When the Affordable Care Act passed, many on the left were exercised by its long implementation time. The fact that most of the benefits of the law didn’t come until 2014 seemed to drain it of its political utility. Many made the point that Medicare came into being less than a year after passage.

But that was a different time, with a working government. The Wall Street Journal reports today that we’ll be lucky to make the 2014 date for all the exchanges to get set up.

As governor of Kansas, Kathleen Sebelius once hopped on a plane to Washington to plead with federal officials for health funding.

Now the tables have turned. Ms. Sebelius, the secretary of health and human services, is trying to appease cash-strapped governors who will have big sway over the success of the health overhaul passed in March [...]

Early this month, Ms. Sebelius’s office plans to host governors’ staff from across the country to begin tackling the most ambitious part of the legislation, which calls for setting up state-based exchanges where some 30 million Americans are expected to buy coverage.

State officials say they are struggling to meet the law’s deadline for getting the exchanges running by 2014. Strapped budgets have left states without the staff to handle basics such as writing grants to apply for implementation funding, officials say.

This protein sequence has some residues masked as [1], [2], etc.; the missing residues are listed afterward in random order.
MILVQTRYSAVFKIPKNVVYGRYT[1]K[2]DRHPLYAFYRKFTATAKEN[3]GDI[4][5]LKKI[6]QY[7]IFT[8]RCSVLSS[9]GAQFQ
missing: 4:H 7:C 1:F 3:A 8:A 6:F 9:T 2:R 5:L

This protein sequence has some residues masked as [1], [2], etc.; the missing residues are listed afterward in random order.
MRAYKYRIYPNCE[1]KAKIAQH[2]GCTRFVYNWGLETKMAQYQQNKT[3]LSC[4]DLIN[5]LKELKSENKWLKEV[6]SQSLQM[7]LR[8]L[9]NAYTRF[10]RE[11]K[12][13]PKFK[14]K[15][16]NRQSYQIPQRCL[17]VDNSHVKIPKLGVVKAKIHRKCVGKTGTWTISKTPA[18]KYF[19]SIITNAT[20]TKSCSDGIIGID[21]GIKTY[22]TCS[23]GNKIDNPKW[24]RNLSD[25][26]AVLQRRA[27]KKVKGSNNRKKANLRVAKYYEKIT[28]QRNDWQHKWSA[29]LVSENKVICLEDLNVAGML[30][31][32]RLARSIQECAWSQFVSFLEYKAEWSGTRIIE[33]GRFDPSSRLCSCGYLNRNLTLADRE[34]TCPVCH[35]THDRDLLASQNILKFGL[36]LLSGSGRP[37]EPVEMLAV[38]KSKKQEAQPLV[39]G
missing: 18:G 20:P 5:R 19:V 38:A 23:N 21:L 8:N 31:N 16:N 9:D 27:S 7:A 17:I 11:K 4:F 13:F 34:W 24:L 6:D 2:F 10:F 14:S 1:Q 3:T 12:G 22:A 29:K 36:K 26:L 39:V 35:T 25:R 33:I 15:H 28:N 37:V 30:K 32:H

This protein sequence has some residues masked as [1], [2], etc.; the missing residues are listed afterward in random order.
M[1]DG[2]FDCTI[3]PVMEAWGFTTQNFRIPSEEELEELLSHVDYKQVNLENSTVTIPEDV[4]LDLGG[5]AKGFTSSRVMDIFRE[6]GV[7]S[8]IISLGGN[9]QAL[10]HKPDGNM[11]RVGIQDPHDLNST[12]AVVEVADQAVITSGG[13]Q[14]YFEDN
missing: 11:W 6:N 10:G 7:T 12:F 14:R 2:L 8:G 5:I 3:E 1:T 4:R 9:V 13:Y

You can account for much of the difference right there. Medicare was a federal mandate and basically involved signing seniors up to the program. Because of compromises, this law enacts 50 separate state-based insurance exchanges, and coming in the middle of a crisis in state budgets, the states have varying degrees of manpower and capacity to devote to that project. So a federally enacted law relies on the states to pull it off. Which is why Sebelius is doing all this hand-holding.

The solution would have been a standard, national exchange, where everyone could access a set of insurers, and the federal bureaucracy could manage the affordability credits. But that would have hurt Ben Nelson’s fee-fees, so here we are.

States also need expanded Medicaid funding to keep up with the mandates for eligibility written into the law. But Congress has refused to pass that thus far. They’ll have another go at it today, with a Medicaid/edujobs bill getting a cloture vote in the Senate. But Nelson and his cronies are the gatekeepers for that one, too.

Some positives, like health professionals attempting to provide quality care for less, have come out of the Affordable Care Act. The exchanges, however, have the potential to really crush the success of the effort, and that’s in the hands of the states, many of which lave chief executives who are actively hostile to the whole concept.